Thursdays with Todd: 4 Reasons Proper Pronunciation in the Pulpit Matters

Let me start this post by saying that it’s simply unrealistic to expect that speakers will always use the exact word, precise phrase, or even the correct grammar and usage. Plus, many have been blessed by messages even when they contained mispronunciations or other blunders. 

At the same time, though, mispronouncing words in the pulpit can weaken our messages. When preachers speak of the raising of “Lazareth” instead of “Lazarus” or the cross of “cavalry” instead of “Calvary,” for example, they risk losing the attention of some of their listeners. 

Thankfully, most listeners are forgiving when preachers mispronounce a word while sharing a spontaneous aside or making a sudden, impassioned plea. But, grace is no excuse for indolence! The call to preach is a call to speak and teach the very words of God. Here then are four reasons to strive for proper pronunciation in the pulpit.

  1. It indicates we take our position seriously. The preaching ministry is a high calling that demands care and precision (see James 3:1). If we fail to take a few seconds to look up a word to ensure we are using it correctly, we may indicate we don’t take our role very seriously. Thanks to the internet today, we enjoy immediate access to numerous language apps and sites to help us with proper pronunciation of words. 
  2. It shows we value education. Preachers who work hard to speak properly show their appreciation for learning. And, teachers in our congregations will especially thank us for modeling good communication skills for our church and for their students in our congregation.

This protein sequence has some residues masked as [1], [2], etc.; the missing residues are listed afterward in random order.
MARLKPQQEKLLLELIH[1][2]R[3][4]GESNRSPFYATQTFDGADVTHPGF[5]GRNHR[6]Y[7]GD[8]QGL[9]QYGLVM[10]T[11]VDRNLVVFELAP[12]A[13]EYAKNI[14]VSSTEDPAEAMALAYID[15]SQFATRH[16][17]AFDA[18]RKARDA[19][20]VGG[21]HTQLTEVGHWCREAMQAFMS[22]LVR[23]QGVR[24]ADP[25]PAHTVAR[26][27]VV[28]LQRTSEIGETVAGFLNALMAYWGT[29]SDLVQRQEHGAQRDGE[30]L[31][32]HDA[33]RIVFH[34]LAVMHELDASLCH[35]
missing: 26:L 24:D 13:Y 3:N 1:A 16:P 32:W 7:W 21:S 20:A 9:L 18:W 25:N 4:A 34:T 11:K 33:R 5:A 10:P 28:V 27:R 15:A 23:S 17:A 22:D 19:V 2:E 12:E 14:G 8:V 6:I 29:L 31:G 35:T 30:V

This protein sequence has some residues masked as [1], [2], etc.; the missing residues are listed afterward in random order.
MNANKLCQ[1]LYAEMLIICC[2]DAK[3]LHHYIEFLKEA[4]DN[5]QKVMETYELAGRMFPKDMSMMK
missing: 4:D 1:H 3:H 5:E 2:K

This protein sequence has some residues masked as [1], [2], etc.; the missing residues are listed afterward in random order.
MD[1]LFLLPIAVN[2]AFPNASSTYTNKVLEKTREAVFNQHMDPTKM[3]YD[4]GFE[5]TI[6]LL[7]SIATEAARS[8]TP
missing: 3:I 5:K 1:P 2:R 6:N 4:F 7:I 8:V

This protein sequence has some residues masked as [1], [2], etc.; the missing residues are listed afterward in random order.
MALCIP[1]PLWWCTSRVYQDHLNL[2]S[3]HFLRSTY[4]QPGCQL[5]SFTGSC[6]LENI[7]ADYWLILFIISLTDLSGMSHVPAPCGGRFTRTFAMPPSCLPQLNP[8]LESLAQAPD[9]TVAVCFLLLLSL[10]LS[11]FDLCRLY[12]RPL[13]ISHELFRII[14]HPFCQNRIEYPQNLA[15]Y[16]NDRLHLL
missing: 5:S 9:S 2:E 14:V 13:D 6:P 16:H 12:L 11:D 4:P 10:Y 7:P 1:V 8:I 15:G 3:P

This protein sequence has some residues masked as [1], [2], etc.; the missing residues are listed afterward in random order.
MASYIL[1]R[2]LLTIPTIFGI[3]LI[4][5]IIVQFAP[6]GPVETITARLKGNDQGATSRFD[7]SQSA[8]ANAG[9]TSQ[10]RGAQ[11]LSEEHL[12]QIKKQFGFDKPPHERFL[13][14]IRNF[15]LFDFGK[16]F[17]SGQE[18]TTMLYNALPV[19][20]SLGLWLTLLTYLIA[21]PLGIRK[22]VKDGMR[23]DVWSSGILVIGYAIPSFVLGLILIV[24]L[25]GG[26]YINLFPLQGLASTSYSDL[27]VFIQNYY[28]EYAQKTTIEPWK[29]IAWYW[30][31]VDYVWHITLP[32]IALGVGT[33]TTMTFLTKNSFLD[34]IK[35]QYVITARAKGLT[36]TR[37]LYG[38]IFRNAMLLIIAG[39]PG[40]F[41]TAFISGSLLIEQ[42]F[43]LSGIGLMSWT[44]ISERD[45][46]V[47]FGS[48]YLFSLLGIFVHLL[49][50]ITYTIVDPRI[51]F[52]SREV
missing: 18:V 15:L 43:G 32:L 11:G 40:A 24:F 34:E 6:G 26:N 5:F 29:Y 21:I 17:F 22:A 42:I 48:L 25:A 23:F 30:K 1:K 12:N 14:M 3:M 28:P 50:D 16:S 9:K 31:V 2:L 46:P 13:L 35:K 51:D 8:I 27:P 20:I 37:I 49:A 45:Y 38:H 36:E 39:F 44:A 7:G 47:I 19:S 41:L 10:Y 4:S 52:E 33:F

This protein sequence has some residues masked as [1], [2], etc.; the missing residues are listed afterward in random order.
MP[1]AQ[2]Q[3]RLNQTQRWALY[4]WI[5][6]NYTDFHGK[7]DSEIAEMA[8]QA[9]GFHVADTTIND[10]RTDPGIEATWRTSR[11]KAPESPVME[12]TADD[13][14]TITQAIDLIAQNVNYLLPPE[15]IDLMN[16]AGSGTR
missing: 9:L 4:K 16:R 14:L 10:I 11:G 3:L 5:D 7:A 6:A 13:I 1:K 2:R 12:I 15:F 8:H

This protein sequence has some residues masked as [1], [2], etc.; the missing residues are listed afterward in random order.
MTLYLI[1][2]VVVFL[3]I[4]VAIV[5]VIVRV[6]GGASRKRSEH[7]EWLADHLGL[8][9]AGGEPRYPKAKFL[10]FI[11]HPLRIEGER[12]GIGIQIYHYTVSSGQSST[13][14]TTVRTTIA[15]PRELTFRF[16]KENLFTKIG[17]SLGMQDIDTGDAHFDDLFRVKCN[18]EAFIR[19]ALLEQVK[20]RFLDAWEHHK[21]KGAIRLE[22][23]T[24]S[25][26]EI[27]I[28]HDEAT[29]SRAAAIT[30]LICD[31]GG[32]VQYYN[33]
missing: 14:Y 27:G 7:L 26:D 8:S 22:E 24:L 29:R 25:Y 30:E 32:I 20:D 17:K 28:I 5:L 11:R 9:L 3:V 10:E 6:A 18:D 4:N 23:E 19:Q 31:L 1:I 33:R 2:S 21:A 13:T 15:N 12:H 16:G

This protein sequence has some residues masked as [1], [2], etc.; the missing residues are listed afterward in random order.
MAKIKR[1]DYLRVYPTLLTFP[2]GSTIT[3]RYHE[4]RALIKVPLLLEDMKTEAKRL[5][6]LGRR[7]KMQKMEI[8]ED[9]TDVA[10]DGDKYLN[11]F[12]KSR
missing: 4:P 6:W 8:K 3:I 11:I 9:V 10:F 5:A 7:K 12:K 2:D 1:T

3. It teaches our listeners. When we confidently read biblical names, for example, pronouncing words clearly and carefully, we teach our listeners to do the same. They themselves hear the correct pronunciation and are more likely to cherish the words of Scripture. 
  4. It lends credibility to our message. Surely this is the most important reason. If our hearers cannot trust us to pronounce words properly, can they really trust us to give correct theological definitions and accurate biblical interpretations? On the other hand, when our listeners are accustomed to our careful communication habits, they are more likely to trust the study we have put into our messages.

If you want a resource recommendation, check out the practical site It’s a free and simple aggregator that rapidly researches millions of Youtube videos, instantly providing short clips of people pronouncing words in context. This site is particularly helpful to hear geographical places and other proper nouns, and it takes just seconds to use.

Preachers: what other reasons might you give for using proper pronunciation in the pulpit?

See more of Dr. Linn’s resources at his website,


  • Robin G Jordan says:

    Some churches do not have sound systems. One must project one’s voice when reading Scripture and preaching sermons. The way we pronounce a word can affect whether the congregation hears what we are reading or preaching.

  • Jeannette Shields says:

    When ministers “mispronounce” a word because of their accent (I’m from the Northeast), I say it in my head the way I would say it, then I understand what he is saying. But, when a minister is mispronouncing something in the Scriptures , my first reaction is to think “Did he even study beforehand?” , but my second reaction is to ask him after the service to spell it for me in case I misunderstood it (because I have a hearing problem).
    Our minister usually makes a small joke when going through all those “son of…” parts of the Bible to “wake up “ the ones that tuned him out right then; like,once he said he always wanted to name his son Zerubbabel (see, I can’t even spell it!) but his wife didn’t agree.

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